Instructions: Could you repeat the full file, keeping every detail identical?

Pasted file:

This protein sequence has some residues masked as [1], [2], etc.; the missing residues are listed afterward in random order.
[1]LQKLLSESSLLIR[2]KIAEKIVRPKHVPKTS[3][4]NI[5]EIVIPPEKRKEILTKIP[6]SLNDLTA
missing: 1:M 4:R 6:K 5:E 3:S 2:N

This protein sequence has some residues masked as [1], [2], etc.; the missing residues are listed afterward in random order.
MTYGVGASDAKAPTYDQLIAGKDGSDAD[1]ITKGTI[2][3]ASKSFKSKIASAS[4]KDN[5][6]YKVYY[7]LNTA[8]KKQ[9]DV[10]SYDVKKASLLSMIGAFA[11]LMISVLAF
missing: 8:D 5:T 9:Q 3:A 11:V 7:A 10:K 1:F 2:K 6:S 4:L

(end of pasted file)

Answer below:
This protein sequence has some residues masked as [1], [2], etc.; the missing residues are listed afterward in random order.
[1]LQKLLSESSLLIR[2]KIAEKIVRPKHVPKTS[3][4]NI[5]EIVIPPEKRKEILTKIP[6]SLNDLTA
missing: 1:M 4:R 6:K 5:E 3:S 2:N

This protein sequence has some residues masked as [1], [2], etc.; the missing residues are listed afterward in random order.
MTYGVGASDAKAPTYDQLIAGKDGSDAD[1]ITKGTI[2][3]ASKSFKSKIASAS[4]KDN[5][6]YKVYY[7]LNTA[8]KKQ[9]DV[10]SYDVKKASLLSMIGAFA[11]LMISVLAF
missing: 8:D 5:T 9:Q 3:A 11:V 7:A 10:K 1:F 2:K 6:S 4:L